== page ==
Efficient Wavelet Rotation for Environment Map Rendering


These images show a 120,000 vertex dragon model rendered using our environment map rendering algorithm. The view-dependent rendering speed is maintained at 5 fps, and we can dynamically change the lighting at 1.8 fps. From left to right, the model is rendered with a plastic, skin, and measured blue metallic BRDF illuminated by dynamically changing environment lighting. The renderings have been attenuated by precomputed ambient occlusion to produce shadowing effects. Our algorithm is based on efficient rotation of wavelets using precomputed matrices. The model, viewpoint, lighting environment, and surface BRDFs can all be modified interactively at run-time.

Rui Wang1 Ren Ng2 David Luebke1 Greg Humphreys1

1 University of Virginia
2 Stanford University

Eurographics Symposium on Rendering (EGSR) 2006

Abstract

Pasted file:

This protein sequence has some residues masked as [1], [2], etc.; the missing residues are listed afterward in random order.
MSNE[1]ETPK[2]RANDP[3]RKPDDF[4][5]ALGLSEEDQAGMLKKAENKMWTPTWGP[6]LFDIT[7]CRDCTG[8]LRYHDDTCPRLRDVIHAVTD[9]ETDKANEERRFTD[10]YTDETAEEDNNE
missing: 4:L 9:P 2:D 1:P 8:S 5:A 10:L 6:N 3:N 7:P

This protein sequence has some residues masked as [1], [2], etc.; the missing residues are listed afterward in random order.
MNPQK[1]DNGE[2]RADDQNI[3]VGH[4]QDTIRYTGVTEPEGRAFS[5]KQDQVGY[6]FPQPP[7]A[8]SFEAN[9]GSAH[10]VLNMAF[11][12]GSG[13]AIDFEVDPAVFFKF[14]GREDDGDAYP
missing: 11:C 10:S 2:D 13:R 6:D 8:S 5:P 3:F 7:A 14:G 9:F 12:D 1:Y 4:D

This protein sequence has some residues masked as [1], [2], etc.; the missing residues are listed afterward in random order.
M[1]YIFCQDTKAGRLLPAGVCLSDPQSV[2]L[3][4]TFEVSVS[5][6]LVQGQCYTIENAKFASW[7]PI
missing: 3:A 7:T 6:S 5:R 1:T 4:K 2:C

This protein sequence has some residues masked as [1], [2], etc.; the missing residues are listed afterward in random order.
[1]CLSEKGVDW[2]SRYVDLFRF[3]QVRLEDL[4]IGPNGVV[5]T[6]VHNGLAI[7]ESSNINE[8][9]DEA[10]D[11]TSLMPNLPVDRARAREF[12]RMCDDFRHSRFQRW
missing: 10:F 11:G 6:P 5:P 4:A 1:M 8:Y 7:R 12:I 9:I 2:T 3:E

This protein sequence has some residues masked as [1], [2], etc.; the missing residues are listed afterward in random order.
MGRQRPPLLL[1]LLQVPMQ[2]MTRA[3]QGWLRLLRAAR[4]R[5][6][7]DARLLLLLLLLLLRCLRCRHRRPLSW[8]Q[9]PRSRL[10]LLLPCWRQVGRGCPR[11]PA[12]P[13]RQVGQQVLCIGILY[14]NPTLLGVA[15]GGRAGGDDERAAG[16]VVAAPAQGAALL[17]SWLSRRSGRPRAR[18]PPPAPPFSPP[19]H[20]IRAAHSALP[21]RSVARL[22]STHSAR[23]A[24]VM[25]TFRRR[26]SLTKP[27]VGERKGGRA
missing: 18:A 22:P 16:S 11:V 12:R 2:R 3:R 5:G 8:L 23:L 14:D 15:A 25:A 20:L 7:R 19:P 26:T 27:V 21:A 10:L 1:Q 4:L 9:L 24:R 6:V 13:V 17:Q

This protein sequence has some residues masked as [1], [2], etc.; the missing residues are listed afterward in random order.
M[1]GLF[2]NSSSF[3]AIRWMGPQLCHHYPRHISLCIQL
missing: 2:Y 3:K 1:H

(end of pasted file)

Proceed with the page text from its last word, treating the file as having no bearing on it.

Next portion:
Real-time shading with environment maps requires the ability to rotate the global lighting to each surface point's local coordinate frame. Although extensive previous work has studied rotation of functions represented by spherical harmonics, little work has investigated efficient rotation of wavelets. Wavelets are superior at approximating high frequency signals such as detailed high dynamic range lighting and very shiny BRDFs, but present difficulties for interactive rendering due to the lack of an analytic solution for rotation. In this paper we present an efficient computational solution for wavelet rotation using precomputed matrices. Each matrix represents the linear transformation of source wavelet bases defined in the global coordinate frame to target wavelet bases defined in sampled local frames. Since wavelets have compact support, these matrices are very sparse, enabling efficient storage and fast computation at run-time. In this paper, we focus on the application of our technique to interactive environment map rendering. We show that using these matrices allows us to evaluate the integral of dynamic lighting with dynamic BRDFs at interactive rates, incorporating efficient non-linear approximation of both illumination and reflection. Our technique improves on previous work by eliminating the need for prefiltering environment maps, and is thus significantly faster for accurate rendering of dynamic environment lighting with high frequency reflection effects.

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